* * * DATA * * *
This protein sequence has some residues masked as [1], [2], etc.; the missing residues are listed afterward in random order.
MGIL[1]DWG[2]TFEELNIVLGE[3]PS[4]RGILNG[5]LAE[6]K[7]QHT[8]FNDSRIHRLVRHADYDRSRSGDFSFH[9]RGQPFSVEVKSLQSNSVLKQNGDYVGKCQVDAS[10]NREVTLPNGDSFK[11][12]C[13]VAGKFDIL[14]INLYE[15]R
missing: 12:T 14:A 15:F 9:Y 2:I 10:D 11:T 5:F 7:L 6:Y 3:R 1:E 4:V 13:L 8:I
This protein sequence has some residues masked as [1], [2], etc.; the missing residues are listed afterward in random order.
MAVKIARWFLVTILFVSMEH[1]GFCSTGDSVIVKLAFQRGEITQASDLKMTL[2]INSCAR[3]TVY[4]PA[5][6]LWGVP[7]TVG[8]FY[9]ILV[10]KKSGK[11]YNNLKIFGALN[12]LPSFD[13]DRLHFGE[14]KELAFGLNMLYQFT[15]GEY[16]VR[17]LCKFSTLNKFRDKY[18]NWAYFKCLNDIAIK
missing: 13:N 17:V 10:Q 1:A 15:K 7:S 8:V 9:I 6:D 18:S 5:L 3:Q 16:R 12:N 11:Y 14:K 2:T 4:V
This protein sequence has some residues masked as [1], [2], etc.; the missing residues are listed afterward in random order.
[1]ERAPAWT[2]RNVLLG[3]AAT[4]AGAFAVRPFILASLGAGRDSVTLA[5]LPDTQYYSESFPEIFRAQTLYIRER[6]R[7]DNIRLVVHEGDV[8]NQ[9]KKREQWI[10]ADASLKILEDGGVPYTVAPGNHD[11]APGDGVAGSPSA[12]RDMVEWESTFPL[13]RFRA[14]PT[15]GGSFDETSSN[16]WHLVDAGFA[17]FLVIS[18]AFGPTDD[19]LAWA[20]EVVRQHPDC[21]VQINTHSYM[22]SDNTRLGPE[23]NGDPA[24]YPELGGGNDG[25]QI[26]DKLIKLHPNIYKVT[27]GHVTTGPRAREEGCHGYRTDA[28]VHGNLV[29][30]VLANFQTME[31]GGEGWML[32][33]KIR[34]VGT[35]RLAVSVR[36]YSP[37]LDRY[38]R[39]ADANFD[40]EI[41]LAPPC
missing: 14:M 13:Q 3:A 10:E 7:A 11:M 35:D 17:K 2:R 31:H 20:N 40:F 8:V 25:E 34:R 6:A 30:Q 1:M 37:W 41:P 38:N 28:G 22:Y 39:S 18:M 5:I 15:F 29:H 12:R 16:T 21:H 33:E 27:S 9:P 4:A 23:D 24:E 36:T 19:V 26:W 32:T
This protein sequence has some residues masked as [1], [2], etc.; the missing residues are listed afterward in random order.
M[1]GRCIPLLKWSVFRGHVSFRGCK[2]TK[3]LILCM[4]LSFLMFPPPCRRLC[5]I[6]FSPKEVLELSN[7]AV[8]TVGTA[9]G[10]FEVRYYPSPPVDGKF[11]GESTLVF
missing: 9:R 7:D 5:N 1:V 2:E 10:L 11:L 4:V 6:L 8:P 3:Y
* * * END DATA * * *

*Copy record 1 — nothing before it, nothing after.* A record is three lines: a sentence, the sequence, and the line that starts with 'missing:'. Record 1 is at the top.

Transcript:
This protein sequence has some residues masked as [1], [2], etc.; the missing residues are listed afterward in random order.
MGIL[1]DWG[2]TFEELNIVLGE[3]PS[4]RGILNG[5]LAE[6]K[7]QHT[8]FNDSRIHRLVRHADYDRSRSGDFSFH[9]RGQPFSVEVKSLQSNSVLKQNGDYVGKCQVDAS[10]NREVTLPNGDSFK[11][12]C[13]VAGKFDIL[14]INLYE[15]R
missing: 12:T 14:A 15:F 9:Y 2:I 10:D 11:T 5:F 7:L 6:Y 3:R 1:E 4:V 13:L 8:I